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Chile – Property Letting

Chile has become a popular destination for property investment in recent years. If you are interested in letting your property in Chile, here is what you need to know.

Letting Process

The letting process in Chile is relatively straightforward, and there are no restrictions on foreign investors. As a landlord, you are free to set the rental rate for your property, but it is always advisable to research the market rates in the area before doing so.

Once you have found a tenant, you will need to sign a lease agreement. This contract should specify the rental rate, the length of the lease, the terms of the lease, and the responsibilities of both parties. Chilean law stipulates that leases should be in writing and notarized to be legally binding.

As a landlord, you are responsible for maintaining the property and ensuring that it is in good condition. You should also provide a detailed inventory of the furnishings and appliances included in the rental.

Income and Taxes

Rental income in Chile is taxed as personal income, and the tax rate varies depending on your level of income. As a foreign investor, you will need to obtain a Tax Identification Number (TIN) from the Chilean Internal Revenue Service (SII) to report your rental income and pay taxes.

Additionally, as a landlord in Chile, you are responsible for paying property taxes on your rental property. Property tax rates vary by municipality and are based on the assessed value of the property.

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Letting Agents

Hiring a letting agent is not mandatory in Chile, but it can be helpful, especially if you are not familiar with the local rental market or the legal requirements for letting a property. Letting agents can assist with marketing your property, finding tenants, and managing the letting process. Typically, letting agents in Chile charge a fee of one month’s rent for their services.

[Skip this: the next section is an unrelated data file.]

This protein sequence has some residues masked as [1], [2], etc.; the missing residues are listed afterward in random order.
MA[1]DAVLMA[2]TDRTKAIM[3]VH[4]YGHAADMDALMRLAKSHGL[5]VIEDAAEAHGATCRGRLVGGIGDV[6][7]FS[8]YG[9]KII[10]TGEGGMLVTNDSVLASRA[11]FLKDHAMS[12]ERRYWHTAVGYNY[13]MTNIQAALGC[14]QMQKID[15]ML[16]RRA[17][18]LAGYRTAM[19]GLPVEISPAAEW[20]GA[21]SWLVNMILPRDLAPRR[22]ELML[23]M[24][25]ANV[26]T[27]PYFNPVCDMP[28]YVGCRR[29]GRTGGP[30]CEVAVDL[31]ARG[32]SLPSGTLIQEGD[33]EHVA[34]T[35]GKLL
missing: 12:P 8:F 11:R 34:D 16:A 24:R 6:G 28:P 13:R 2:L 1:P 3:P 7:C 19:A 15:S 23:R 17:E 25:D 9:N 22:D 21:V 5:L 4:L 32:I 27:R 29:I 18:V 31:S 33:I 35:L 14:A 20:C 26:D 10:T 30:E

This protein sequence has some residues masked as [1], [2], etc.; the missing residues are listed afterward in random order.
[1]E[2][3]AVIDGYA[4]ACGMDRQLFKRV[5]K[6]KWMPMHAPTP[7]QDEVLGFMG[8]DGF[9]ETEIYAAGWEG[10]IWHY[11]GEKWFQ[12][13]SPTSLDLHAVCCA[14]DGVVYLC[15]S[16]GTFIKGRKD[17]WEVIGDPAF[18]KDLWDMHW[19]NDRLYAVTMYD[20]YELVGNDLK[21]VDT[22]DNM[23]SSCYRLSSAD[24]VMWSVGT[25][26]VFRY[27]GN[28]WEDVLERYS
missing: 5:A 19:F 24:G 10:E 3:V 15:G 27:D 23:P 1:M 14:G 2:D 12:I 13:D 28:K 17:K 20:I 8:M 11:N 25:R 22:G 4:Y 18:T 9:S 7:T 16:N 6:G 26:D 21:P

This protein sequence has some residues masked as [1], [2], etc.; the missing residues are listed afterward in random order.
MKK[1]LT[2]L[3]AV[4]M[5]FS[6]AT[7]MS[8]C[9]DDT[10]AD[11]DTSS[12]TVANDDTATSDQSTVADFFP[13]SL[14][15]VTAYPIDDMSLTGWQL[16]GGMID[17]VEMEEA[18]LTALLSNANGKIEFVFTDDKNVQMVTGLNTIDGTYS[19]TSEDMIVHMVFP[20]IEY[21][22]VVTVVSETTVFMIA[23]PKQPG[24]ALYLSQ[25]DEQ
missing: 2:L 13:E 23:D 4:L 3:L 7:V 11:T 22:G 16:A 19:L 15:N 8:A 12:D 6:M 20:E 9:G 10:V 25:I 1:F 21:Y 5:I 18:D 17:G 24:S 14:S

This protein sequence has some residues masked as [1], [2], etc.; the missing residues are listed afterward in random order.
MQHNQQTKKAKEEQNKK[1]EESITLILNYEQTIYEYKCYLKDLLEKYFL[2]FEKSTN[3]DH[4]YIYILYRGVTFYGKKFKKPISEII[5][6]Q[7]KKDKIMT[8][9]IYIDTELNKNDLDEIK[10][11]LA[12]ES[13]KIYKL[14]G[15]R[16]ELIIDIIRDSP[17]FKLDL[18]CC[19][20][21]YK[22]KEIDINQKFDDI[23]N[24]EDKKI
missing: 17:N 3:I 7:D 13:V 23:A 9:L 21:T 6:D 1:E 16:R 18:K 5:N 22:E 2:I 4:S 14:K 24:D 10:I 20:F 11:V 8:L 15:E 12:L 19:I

In Chile, it is common practice to require a security deposit from tenants. The deposit is usually equivalent to one or two months’ rent and serves as collateral for any damages or unpaid rent at the end of the lease term.

Maintenance and Cleaning

As a landlord in Chile, you are responsible for maintaining the property and ensuring that it is in good condition for the duration of the tenancy. You are also responsible for any repairs that may be necessary during the lease term.

It is common practice for tenants to be responsible for cleaning the property before vacating, but you may wish to include a clause in the lease agreement requiring a professional cleaning service at the tenant’s expense.

License Requirements

There are no specific licensing requirements for letting a property in Chile, but you must comply with all relevant regulations and legal requirements, including obtaining a TIN and registering the property with the appropriate government agencies.


Letting a property in Chile can be a lucrative investment, but it is important to understand the legal requirements and regulations involved. Working with a letting agent can be helpful in navigating the local rental market and ensuring compliance with the legal requirements.

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